I digress.

I started listening to Dashboard Confessional out of curiosity, then quickly fell down the rabbit hole of becoming a huge fan. None of their music is a guilty pleasure to me. People think it’s lame because Chris Carraba sings about the full scope of his feelings. But I’ve always thought that was admirable. The root of why people listen to so-called guilty pleasure music is because it makes them happy. It’s contradictory that emo music would make me happy, but it’s the music I’ve always listened to while writing. It’s cathartic. As I write this post, I’m listening to “Alter The Ending” (the deluxe edition with the acoustic versions of each song, naturally).

At some point, you have to stop worrying about being perceived as cool. It’s exhausting to have to keep up with what’s acceptable to admit that you listen to and what isn’t. Most people won’t judge you based on your music taste. They have better things to do. And honestly, self-proclaimed music snobs can be pretentious yet shallow assholes. You don’t have to qualify why you thoroughly enjoy a certain band or artist with “well, it’s my guilty pleasure, but…”

Own it.

Your disregard for people’s opinions will trickle into other aspects of your life and you will be happier for it. 

Home is wherever I’m with you


Home has never been a place, but a feeling. Five cities in less than two decades taught her to shapeshift; it comes naturally now — observing the locals and adapting to blend in.  This is only temporary.

There’s nothing to do in Alpharetta, Georgia.

It’s not because it’s in the middle of nowhere. It’s the standard suburban town — within a ten mile radius, there’s a mall, chain restaurants, movie theaters, and an ice skating rink. It’s the fact that she’s restless and craves adventure, but her mother doesn’t understand why.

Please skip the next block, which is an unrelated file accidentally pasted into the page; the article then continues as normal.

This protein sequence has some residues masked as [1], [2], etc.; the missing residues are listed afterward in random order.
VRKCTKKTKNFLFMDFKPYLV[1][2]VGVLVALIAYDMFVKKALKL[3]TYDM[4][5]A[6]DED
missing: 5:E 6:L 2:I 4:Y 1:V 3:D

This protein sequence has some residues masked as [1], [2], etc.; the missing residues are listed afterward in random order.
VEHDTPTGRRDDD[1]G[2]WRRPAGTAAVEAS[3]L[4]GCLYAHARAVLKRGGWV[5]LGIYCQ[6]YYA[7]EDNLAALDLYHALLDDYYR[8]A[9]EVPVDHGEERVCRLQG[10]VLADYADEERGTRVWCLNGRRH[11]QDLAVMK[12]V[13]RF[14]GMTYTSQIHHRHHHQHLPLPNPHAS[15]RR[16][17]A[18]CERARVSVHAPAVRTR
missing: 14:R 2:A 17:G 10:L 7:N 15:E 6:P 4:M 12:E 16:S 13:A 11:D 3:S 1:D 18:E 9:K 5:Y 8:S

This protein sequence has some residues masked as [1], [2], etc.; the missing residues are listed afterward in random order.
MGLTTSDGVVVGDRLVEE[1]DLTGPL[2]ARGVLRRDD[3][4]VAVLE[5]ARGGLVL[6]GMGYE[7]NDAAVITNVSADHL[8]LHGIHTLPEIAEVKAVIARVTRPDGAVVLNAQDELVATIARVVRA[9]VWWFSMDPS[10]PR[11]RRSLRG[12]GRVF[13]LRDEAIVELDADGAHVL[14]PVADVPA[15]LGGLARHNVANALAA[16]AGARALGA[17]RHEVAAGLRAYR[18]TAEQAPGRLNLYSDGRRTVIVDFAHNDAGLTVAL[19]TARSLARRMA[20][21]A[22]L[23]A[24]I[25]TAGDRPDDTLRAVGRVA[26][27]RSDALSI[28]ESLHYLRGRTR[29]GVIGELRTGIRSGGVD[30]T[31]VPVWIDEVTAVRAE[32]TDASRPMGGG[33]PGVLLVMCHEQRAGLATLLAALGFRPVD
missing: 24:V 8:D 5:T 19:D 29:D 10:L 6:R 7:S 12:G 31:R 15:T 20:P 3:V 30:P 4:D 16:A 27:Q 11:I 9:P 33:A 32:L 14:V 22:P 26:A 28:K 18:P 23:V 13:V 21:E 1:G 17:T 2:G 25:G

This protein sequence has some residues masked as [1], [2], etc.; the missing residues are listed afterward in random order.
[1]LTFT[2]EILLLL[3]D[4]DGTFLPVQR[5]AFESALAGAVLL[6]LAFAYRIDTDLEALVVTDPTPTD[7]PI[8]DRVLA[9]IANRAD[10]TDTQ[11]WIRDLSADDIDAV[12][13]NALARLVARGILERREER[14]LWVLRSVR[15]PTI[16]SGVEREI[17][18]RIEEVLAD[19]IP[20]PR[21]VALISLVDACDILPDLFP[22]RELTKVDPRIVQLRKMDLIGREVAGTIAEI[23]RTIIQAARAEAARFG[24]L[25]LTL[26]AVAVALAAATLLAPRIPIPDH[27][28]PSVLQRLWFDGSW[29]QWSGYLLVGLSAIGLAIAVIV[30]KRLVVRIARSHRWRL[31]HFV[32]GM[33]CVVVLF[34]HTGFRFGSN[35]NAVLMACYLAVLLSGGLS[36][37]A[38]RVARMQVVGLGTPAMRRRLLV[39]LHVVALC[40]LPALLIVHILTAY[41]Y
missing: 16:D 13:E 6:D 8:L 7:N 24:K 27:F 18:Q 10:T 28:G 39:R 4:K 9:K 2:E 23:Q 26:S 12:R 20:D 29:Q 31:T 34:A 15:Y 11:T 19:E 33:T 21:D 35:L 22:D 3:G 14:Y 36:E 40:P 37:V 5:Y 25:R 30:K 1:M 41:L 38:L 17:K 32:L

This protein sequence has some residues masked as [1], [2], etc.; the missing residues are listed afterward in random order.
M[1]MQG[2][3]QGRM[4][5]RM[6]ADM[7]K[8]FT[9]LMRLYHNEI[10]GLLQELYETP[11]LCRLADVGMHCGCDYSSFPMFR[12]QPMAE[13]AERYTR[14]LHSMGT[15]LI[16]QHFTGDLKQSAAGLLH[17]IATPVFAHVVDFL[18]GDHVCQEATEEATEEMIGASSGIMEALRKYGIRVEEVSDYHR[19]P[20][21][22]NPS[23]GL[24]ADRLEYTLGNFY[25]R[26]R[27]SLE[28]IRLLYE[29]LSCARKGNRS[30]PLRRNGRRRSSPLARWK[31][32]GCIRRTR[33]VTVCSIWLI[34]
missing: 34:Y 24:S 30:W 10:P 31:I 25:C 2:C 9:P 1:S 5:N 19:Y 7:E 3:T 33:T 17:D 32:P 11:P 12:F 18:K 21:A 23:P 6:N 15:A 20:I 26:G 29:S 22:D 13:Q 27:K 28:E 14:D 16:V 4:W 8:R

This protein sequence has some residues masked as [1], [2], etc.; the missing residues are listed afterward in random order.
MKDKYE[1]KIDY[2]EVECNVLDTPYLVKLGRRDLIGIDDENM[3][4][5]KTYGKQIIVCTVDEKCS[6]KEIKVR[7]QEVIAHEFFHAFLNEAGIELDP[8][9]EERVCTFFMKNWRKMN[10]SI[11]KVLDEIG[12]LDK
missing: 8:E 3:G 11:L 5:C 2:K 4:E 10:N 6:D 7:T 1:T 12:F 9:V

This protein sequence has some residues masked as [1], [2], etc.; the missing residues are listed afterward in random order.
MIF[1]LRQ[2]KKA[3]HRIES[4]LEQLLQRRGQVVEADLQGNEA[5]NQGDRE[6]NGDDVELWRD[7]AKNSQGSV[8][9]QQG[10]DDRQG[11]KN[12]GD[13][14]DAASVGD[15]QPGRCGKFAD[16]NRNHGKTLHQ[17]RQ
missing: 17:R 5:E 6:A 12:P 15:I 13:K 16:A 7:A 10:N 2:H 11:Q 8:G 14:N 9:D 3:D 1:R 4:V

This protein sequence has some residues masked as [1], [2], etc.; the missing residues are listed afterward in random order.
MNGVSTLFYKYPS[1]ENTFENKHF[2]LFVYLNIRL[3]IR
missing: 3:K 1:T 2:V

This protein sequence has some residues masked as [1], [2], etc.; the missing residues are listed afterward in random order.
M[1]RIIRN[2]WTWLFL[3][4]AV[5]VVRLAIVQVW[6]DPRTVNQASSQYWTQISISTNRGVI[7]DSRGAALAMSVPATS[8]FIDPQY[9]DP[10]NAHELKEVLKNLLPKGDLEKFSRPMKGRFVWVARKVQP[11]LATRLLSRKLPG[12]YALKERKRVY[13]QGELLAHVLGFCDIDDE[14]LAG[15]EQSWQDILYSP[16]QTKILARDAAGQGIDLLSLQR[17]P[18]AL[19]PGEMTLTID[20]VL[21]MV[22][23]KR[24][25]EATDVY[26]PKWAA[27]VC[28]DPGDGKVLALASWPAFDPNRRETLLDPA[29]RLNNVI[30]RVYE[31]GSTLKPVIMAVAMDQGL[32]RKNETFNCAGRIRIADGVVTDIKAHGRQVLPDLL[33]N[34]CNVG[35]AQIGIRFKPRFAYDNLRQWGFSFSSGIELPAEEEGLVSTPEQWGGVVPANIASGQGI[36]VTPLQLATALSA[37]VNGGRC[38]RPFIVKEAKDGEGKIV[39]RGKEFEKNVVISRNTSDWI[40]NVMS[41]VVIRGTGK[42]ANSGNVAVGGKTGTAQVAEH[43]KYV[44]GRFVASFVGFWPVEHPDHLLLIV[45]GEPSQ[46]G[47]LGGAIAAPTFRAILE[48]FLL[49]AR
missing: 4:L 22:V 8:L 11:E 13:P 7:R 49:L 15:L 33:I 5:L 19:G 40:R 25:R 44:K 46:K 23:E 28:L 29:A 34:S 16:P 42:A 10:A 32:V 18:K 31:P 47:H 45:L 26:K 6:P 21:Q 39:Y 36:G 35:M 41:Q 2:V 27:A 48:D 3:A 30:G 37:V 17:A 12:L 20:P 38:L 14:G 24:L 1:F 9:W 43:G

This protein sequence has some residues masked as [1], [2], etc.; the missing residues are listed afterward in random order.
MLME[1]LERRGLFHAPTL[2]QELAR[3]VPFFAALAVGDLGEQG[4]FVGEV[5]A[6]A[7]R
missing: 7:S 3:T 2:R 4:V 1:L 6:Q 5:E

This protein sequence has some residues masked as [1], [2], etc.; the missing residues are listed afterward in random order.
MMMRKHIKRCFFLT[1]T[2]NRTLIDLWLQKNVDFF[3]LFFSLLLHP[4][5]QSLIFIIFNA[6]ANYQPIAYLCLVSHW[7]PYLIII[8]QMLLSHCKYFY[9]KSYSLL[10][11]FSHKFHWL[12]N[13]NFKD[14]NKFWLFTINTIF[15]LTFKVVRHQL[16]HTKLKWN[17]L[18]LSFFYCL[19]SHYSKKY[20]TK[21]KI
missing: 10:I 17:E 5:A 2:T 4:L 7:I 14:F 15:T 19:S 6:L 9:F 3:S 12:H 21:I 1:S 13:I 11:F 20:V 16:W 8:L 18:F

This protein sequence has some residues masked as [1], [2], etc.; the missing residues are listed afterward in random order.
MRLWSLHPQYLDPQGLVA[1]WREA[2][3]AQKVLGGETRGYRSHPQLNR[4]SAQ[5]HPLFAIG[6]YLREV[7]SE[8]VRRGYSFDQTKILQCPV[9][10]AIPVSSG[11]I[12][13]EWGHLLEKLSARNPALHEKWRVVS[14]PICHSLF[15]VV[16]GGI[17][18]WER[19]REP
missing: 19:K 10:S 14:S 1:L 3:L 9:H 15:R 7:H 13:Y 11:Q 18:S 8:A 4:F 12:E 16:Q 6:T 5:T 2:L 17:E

The problem is that her mother implements the worst parts of Eastern and Western parenting. From Manila, her mother brought the idea that a daughter’s worth is measured by her purity and the extent of her obedience. Like the Americans, her mother sought a boundary-pushing, helicoptering, best friendship with her.

There’s no better motivation to get into college than wanting to escape.


“Why won’t you come home?”

“My friends are having a Fourth of July party here in Athens.”

“You never prioritize the family! You’re always getting drunk with those friends of yours.”

“I’ll be there for Brie’s birthday in a couple of weeks.”

“You’re an ungrateful, insolent child. Never there when I need to talk to you about your father –“

“If that’s what you feel, Mom, then okay.”

“– always talking back to me –“

“I’m gonna go. It’s hard to talk to you when you’re like this.”

“– ponyeta! You do not hang up on your mother!”



There’s the realization that home is exactly as Edward Sharpe and the Magnetic Zeros describe.

Alpharetta is a hostile place. She avoids it as much as possible, save for visits there with her siblings. Her mother wages emotional warfare to shame her into be there. The more she sidesteps the guilt grenades, the more her mother demands.

Atlanta is where she and her man began their adventures two summers ago. Easily, they had made the transition from college friends into being a couple. Though her parents are from the Philippines and he’s from Côte d’Ivoire, he understands the struggle — to establish your own life, not the one your parents planned. 

Home isn’t only a feeling. It’s wherever the person you love is. It’s something she never imagined finding with an amazing man.